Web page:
Thursday, October 31, 2013

Being Catholic on Halloween

My name is Megan. I'm Catholic, and I recently rediscovered my love for Halloween. Last year I wrote about how uncomfortable the holiday makes me, but that is largely in part due to parties and having attention on you for your costume and all that jazz. Things have changed in the past year.

There are a lot of stereotypes/misconceptions about being Catholic and celebrating Halloween. That we aren't supposed to celebrate it because it glorifies evil and the works of the Devil.

Yes. I believe that evil exists. I'm not going to pretend like I don't believe that.

Halloween has never, ever, been about that for me. Yes it's fun to tell spooky stories and to try to scare your roommates (oh, I have plans, Sam and Lauren!), but it's a holiday much more than that for me, now that I have gotten past the whole costume thing.

It's really about the kids. Let the kids have their candy. Let them dress up as someone else for a day, run around the neighborhood with their friends and collect their favorite candies. Let them dump out their pillowcase and trade candy with their siblings. Let them fall asleep in their costume, passed out from the sugar overdose.

Where does Catholicism tie into this? Well, for one, tomorrow we celebrate All Saints day. It is when Catholics (and other Christians) celebrate all the saints, known and unknown. It is sort of like the church version of Veteran's Day. We celebrate the ones who paved the way for us to celebrate our faith. We ask the saints to watch over us and for their guidance.

There are THOUSANDS of Saints. And there are thousands more who should be saints but are not. (Cough Catherine McAuley cough). Saint Megan is the patron saint of abused victims. There is very little information about Saint Megan, but from what I have read, she's pretty rad. I also dig St. Elizabeth Ann Seton, who established the first Catholic school in the US, and Saint Bridget, who is known for her dedication to serving the poor, and also for performing miracles (seriously, rad).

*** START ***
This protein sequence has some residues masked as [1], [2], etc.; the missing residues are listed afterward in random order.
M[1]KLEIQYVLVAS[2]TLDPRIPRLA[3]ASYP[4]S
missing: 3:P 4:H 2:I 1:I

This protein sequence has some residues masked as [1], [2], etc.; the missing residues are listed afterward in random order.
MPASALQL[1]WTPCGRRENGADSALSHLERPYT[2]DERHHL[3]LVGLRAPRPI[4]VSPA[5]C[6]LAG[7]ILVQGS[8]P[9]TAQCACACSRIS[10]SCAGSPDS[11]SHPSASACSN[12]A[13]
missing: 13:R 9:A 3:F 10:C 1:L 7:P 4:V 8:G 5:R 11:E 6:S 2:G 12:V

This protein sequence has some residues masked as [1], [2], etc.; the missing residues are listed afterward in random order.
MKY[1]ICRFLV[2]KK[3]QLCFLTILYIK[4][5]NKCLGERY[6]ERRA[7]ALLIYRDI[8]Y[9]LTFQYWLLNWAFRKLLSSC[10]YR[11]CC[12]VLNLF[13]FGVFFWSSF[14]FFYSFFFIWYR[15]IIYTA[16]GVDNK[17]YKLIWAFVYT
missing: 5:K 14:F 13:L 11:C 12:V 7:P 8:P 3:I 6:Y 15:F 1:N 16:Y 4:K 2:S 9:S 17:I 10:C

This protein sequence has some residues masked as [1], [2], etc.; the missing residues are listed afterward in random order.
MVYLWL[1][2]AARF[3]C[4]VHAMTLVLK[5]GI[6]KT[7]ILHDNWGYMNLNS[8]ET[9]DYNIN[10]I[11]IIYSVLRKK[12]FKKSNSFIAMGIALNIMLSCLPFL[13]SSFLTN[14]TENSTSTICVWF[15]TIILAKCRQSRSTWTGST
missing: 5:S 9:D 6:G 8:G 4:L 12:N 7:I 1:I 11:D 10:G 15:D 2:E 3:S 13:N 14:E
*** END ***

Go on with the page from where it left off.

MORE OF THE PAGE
And then, on November 2nd, Catholics celebrate All Souls Day. This is where we pray for those who have died but have not been totally cleansed of their sins (aka, Purgatory). We pray for them so that they may go into Heaven. It's also a day to reflect on those who have passed on and celebrate the lives that they led.

No matter your beliefs or faith, there is no denying that this is a special time of year. Give the kids a smile as you pass out candy tonight and let yourself remember your childhood Halloween memories.

To end this post, I want to share a prayer that was sent to me form the Mercy Alumnae Office today. Happy Halloween, and enjoy your candy.
Halloween Prayer  (Adapted by a prayer from Fr. Edward Hays)

God and Father of Fools, Lord of Clowns and Smiling Saints,
We rejoice in this playful prayer
That You are a God of laughter and of tears.
Blessed are You, for You have rooted within us
The gifts of humor and lightheartedness.
With jokes and comedy, You cause our hearts to sing
As laughter is made to flow out of us.
We are grateful to Your Son, Jesus,
Who daily invites us to be fools for Your sake,
Calling us out of the hum-drumness of our daily lives
Into joy and adventure,
and freedom to live in communion with others and with You.
Help us to join in the fun and foolishness of life,
so that Your holy laughter
may ring out, through each one of us
to the edges of the universe.

1 comment:

Samantha May said... Add Reply

What's funny is that I went to Catholic school from K-Senior year and they always had little Halloween celebrations for us!

I guess if you're on the outside looking in though, it seems like we aren't supposed to enjoy the holiday :P